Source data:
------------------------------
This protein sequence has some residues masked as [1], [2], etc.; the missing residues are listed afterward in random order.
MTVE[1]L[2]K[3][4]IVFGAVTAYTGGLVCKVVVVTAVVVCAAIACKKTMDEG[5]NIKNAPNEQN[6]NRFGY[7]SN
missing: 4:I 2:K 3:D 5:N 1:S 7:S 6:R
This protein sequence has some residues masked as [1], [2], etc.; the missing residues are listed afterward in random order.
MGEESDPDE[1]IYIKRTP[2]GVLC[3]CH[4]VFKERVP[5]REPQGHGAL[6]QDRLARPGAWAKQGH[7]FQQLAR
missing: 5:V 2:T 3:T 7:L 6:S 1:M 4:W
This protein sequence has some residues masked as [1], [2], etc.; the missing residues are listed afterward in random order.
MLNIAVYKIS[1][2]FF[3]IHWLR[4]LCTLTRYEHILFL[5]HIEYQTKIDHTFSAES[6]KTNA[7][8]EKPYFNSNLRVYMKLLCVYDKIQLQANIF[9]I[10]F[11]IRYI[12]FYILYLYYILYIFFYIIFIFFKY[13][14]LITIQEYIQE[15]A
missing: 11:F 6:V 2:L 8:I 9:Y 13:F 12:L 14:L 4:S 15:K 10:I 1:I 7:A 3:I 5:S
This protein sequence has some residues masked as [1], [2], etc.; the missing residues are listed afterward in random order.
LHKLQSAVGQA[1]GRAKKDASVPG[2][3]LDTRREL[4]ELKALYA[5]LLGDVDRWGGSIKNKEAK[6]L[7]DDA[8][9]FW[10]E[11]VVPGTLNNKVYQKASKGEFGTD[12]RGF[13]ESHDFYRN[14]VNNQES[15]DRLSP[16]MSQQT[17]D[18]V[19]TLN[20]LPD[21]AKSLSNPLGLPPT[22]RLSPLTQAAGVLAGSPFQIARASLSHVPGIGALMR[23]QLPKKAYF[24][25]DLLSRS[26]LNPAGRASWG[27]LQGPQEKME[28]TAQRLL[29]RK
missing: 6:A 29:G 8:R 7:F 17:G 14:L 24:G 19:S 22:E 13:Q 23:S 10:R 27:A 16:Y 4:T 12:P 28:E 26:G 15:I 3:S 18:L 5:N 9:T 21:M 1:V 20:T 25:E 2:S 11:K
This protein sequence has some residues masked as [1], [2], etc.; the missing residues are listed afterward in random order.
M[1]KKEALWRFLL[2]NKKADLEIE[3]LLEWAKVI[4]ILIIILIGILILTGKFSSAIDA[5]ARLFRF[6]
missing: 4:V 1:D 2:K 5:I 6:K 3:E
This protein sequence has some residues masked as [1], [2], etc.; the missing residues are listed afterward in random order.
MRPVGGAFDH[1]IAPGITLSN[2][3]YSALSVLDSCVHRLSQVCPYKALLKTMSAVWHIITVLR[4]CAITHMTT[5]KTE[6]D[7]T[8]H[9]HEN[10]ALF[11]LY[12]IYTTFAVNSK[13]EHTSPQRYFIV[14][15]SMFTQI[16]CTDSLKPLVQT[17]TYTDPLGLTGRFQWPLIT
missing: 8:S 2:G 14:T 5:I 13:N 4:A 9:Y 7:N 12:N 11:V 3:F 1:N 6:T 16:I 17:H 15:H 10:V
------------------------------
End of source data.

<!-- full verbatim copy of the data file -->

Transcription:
This protein sequence has some residues masked as [1], [2], etc.; the missing residues are listed afterward in random order.
MTVE[1]L[2]K[3][4]IVFGAVTAYTGGLVCKVVVVTAVVVCAAIACKKTMDEG[5]NIKNAPNEQN[6]NRFGY[7]SN
missing: 4:I 2:K 3:D 5:N 1:S 7:S 6:R
This protein sequence has some residues masked as [1], [2], etc.; the missing residues are listed afterward in random order.
MGEESDPDE[1]IYIKRTP[2]GVLC[3]CH[4]VFKERVP[5]REPQGHGAL[6]QDRLARPGAWAKQGH[7]FQQLAR
missing: 5:V 2:T 3:T 7:L 6:S 1:M 4:W
This protein sequence has some residues masked as [1], [2], etc.; the missing residues are listed afterward in random order.
MLNIAVYKIS[1][2]FF[3]IHWLR[4]LCTLTRYEHILFL[5]HIEYQTKIDHTFSAES[6]KTNA[7][8]EKPYFNSNLRVYMKLLCVYDKIQLQANIF[9]I[10]F[11]IRYI[12]FYILYLYYILYIFFYIIFIFFKY[13][14]LITIQEYIQE[15]A
missing: 11:F 6:V 2:L 8:I 9:Y 13:F 12:L 14:L 4:S 15:K 10:I 1:I 7:A 3:I 5:S
This protein sequence has some residues masked as [1], [2], etc.; the missing residues are listed afterward in random order.
LHKLQSAVGQA[1]GRAKKDASVPG[2][3]LDTRREL[4]ELKALYA[5]LLGDVDRWGGSIKNKEAK[6]L[7]DDA[8][9]FW[10]E[11]VVPGTLNNKVYQKASKGEFGTD[12]RGF[13]ESHDFYRN[14]VNNQES[15]DRLSP[16]MSQQT[17]D[18]V[19]TLN[20]LPD[21]AKSLSNPLGLPPT[22]RLSPLTQAAGVLAGSPFQIARASLSHVPGIGALMR[23]QLPKKAYF[24][25]DLLSRS[26]LNPAGRASWG[27]LQGPQEKME[28]TAQRLL[29]RK
missing: 6:A 29:G 8:R 7:F 17:G 14:L 24:G 19:S 22:E 13:Q 23:S 10:R 27:A 16:Y 4:T 12:P 28:E 26:G 15:I 3:S 18:L 5:N 9:T 21:M 1:V 20:T 25:E 2:S 11:K
This protein sequence has some residues masked as [1], [2], etc.; the missing residues are listed afterward in random order.
M[1]KKEALWRFLL[2]NKKADLEIE[3]LLEWAKVI[4]ILIIILIGILILTGKFSSAIDA[5]ARLFRF[6]
missing: 4:V 1:D 2:K 5:I 6:K 3:E
This protein sequence has some residues masked as [1], [2], etc.; the missing residues are listed afterward in random order.
MRPVGGAFDH[1]IAPGITLSN[2][3]YSALSVLDSCVHRLSQVCPYKALLKTMSAVWHIITVLR[4]CAITHMTT[5]KTE[6]D[7]T[8]H[9]HEN[10]ALF[11]LY[12]IYTTFAVNSK[13]EHTSPQRYFIV[14][15]SMFTQI[16]CTDSLKPLVQT[17]TYTDPLGLTGRFQWPLIT
missing: 8:S 2:G 14:T 5:I 13:N 4:A 9:Y 7:N 12:N 11:V 3:F 1:N 6:T 16:I 17:H 15:H 10:V